Ayush Sharma - Rutherford College

What Makes West Auckland Great?

Tamaki-makau-rau, the city of sails, the most densely populated and ‘wealthy’ city in Aotearoa. A ‘wealth’ not only seen from an economic point of view, but also, more significantly, from a perspective of enriched culture, values, and sense of community. Where do we see this ‘wealth’ the most? Well, West Auckland of course! It’s true what they say – West is most definitely the best.

Now, my family has not been in West Auckland for generations on end. As a matter of fact, I am the first generation of my family to actually have been fully born and raised right here in the West. In this short time however, I have really been able to realise and acknowledge just how lucky I am to be a part of a geographical zone so tight knit by bonds of love, acceptance, openness, and togetherness. A, family so tight knit, in which refuses to be ripped apart at the seams by the strong, and sometimes seemingly uncontrollable forces of hate, discrimination and exclusiveness.

Right from primary at Western Heights, through to intermediate at Rangeview, and finally up to high school at Rutherford College, I have continually been taught the invaluable lessons of making sure to include everyone in whatever it is I am doing, to say please, thank you, excuse me and sorry, and to show love and kindness to all those around me who have already done so much. Over these years I have learnt that, in every finger painting we made, song we sang, sport we played, challenge we faced and success we gained, that we would be inclusive to all those around us, collaborate, and be humble in our victories, and gracious in our defeats. But most importantly, we would do this all together. There wouldn’t be any exclusion of anyone for any particular reason – no. From the moment I got declined into private schools from all over Auckland, that my parents thought would be more beneficial to my future, but instead got accepted into schools that recognised my willingness to learn, grow and get involved rather than cut me off because I don’t come from a specific background; both my parents and I knew I was going to be a part of not only a school, but a family. This sense of community and togetherness has only continued to go from strength to strength as the years have gone by, and made me immensely grateful to be a part of such an indiscriminate, open, yet tightly-bonded community.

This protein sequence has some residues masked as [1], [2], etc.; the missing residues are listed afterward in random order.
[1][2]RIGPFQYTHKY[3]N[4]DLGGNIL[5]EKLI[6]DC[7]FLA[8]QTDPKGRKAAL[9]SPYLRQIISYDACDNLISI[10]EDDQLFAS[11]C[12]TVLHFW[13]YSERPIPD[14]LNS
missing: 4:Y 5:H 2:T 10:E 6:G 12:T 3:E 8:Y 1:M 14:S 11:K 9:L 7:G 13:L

These invaluable and timeless values do in fact reach further than the reaches of schooling, however, as I have been able to see the depth to which our diversity has been able to further bring together the racially, religiously and idealistically unique wider community of the west. This has been exemplified through a multitude of cultural events; e.g. the annual Diwali festival. Going to these events every year never fails to continue to make me proud of being a part of this… family.

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